“We would sure like to see the county fix their portion of the road before there’s any sort of formal agreement,” said Germain, who has represented Moonlight in related conversations with the county for a decade.
Hart said that a formal agreement on the egress matter would rest more heavily on the shoulders of Moonlight Basin, being that their managed portion of the road is private and the county section is public. Sei
fert of Gallatin County agreed that more focused attention to the issue and the possible coordination of a more specific agreement would likely be beneficial. He said Gallatin County would support and encourage a more viable egress option for the split-county community, but also said the ball is in Madison County’s court.
While the Jack Creek egress option bears its own challenges, Sheriff Gootkin of Gallatin County said that even when it’s accessible the standard egress route using MT 64 to connect with U.S. 191 isn’t perfect either. “You have one vehicle accident, and next thing you know everybody is trapped, nobody can move,” he said.
Gootkin, who according to the functioning Gallatin County Emergency Management Plan would be charged with choosing an evacuation option, said there are “… so many opportunities for [current egress options] to be bad” that it would be safest, if at all possible, to keep everyone in a general area like a community park.
According to Gootkin, Patrick Lonergan, the Gallatin County Chief of Emergency Management and Fire, is in agreement on this point. Lonergan did not respond to EBS’s multiple requests for comment.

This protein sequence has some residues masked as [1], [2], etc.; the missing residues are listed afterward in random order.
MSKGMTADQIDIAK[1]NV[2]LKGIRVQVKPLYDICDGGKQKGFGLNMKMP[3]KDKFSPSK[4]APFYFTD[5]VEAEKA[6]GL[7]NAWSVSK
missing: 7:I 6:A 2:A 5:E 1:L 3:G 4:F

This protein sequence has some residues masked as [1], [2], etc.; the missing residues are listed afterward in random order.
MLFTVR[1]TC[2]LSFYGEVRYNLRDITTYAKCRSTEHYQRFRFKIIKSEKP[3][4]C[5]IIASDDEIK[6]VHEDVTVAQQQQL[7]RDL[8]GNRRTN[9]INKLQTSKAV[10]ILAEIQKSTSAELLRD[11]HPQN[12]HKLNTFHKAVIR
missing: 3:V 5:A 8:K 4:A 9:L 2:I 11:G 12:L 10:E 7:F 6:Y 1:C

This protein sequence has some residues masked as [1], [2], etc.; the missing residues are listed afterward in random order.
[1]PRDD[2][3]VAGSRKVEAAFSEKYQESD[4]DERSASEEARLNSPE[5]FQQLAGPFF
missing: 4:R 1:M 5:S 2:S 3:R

Gootkin said decisions would have to be made on an ad hoc basis and would largely depend on the nature and immediacy of the emergency. Trend forecasts for southwest Montana this summer suggest abnormally dry and hot conditions, two key ingredients to blazing seasonal wildfires with which the country is becoming more and more familiar.
On June 14, a small wildfire burned through a chunk of forest approximately 3 miles south of the U.S. 191 and MT 64 junction, and on March 31, a 6.5 magnitude earthquake in Challis, Idaho rattled Big Sky. These recent events serve as a reminder that disaster and potential emergencies are possible, and with the global pandemic shining a spotlight on the importance of taking preventative rather than reactive measures to cope with community crisis, Big Sky’s egress dilemma is a rising priority.